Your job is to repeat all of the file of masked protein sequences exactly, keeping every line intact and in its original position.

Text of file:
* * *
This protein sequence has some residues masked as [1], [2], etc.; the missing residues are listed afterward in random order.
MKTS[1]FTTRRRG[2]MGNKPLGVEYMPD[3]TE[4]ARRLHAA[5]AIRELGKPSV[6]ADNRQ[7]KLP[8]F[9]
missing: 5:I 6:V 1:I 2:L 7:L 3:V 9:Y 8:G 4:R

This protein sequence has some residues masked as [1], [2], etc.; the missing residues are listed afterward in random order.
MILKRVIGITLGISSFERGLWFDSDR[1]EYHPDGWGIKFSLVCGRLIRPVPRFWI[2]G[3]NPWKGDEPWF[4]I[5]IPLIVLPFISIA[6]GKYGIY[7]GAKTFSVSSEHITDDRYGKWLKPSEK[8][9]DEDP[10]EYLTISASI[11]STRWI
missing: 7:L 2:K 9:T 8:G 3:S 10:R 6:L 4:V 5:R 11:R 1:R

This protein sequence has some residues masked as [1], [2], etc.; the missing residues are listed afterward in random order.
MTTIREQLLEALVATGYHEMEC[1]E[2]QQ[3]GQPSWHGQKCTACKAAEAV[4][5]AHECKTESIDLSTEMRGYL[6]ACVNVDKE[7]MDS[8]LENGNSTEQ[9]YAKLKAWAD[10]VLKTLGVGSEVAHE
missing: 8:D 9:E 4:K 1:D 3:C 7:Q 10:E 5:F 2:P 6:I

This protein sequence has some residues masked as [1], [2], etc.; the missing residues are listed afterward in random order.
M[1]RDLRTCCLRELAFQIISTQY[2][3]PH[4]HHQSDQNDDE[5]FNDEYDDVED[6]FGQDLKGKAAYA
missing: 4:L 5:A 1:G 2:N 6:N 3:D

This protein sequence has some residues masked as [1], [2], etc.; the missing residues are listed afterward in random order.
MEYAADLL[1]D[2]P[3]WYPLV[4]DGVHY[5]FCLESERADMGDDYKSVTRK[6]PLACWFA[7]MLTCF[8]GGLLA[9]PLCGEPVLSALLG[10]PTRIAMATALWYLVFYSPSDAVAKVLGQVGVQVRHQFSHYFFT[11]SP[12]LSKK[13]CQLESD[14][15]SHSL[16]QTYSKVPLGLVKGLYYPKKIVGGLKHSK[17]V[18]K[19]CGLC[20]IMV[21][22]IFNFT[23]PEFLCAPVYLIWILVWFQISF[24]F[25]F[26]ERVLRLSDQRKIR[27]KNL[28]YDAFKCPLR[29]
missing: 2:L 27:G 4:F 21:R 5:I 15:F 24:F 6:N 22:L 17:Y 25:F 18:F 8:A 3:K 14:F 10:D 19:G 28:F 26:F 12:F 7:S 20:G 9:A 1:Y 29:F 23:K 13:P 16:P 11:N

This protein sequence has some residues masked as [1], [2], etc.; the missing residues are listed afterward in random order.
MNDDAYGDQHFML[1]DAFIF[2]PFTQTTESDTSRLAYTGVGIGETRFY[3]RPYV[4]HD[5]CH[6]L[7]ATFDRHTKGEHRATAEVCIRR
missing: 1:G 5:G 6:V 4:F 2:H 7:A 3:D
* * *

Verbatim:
This protein sequence has some residues masked as [1], [2], etc.; the missing residues are listed afterward in random order.
MKTS[1]FTTRRRG[2]MGNKPLGVEYMPD[3]TE[4]ARRLHAA[5]AIRELGKPSV[6]ADNRQ[7]KLP[8]F[9]
missing: 5:I 6:V 1:I 2:L 7:L 3:V 9:Y 8:G 4:R

This protein sequence has some residues masked as [1], [2], etc.; the missing residues are listed afterward in random order.
MILKRVIGITLGISSFERGLWFDSDR[1]EYHPDGWGIKFSLVCGRLIRPVPRFWI[2]G[3]NPWKGDEPWF[4]I[5]IPLIVLPFISIA[6]GKYGIY[7]GAKTFSVSSEHITDDRYGKWLKPSEK[8][9]DEDP[10]EYLTISASI[11]STRWI
missing: 7:L 2:K 9:T 8:G 3:S 10:R 6:L 4:V 5:R 11:R 1:R

This protein sequence has some residues masked as [1], [2], etc.; the missing residues are listed afterward in random order.
MTTIREQLLEALVATGYHEMEC[1]E[2]QQ[3]GQPSWHGQKCTACKAAEAV[4][5]AHECKTESIDLSTEMRGYL[6]ACVNVDKE[7]MDS[8]LENGNSTEQ[9]YAKLKAWAD[10]VLKTLGVGSEVAHE
missing: 8:D 9:E 4:K 1:D 3:C 7:Q 10:E 5:F 2:P 6:I

This protein sequence has some residues masked as [1], [2], etc.; the missing residues are listed afterward in random order.
M[1]RDLRTCCLRELAFQIISTQY[2][3]PH[4]HHQSDQNDDE[5]FNDEYDDVED[6]FGQDLKGKAAYA
missing: 4:L 5:A 1:G 2:N 6:N 3:D

This protein sequence has some residues masked as [1], [2], etc.; the missing residues are listed afterward in random order.
MEYAADLL[1]D[2]P[3]WYPLV[4]DGVHY[5]FCLESERADMGDDYKSVTRK[6]PLACWFA[7]MLTCF[8]GGLLA[9]PLCGEPVLSALLG[10]PTRIAMATALWYLVFYSPSDAVAKVLGQVGVQVRHQFSHYFFT[11]SP[12]LSKK[13]CQLESD[14][15]SHSL[16]QTYSKVPLGLVKGLYYPKKIVGGLKHSK[17]V[18]K[19]CGLC[20]IMV[21][22]IFNFT[23]PEFLCAPVYLIWILVWFQISF[24]F[25]F[26]ERVLRLSDQRKIR[27]KNL[28]YDAFKCPLR[29]
missing: 2:L 27:G 4:F 21:R 5:I 15:F 24:F 6:N 22:L 17:Y 25:F 18:F 8:A 3:K 14:F 10:D 19:G 28:F 26:F 12:F 7:S 20:G 9:A 1:Y 29:F 23:K 13:P 16:P 11:N

This protein sequence has some residues masked as [1], [2], etc.; the missing residues are listed afterward in random order.
MNDDAYGDQHFML[1]DAFIF[2]PFTQTTESDTSRLAYTGVGIGETRFY[3]RPYV[4]HD[5]CH[6]L[7]ATFDRHTKGEHRATAEVCIRR
missing: 1:G 5:G 6:V 4:F 2:H 7:A 3:D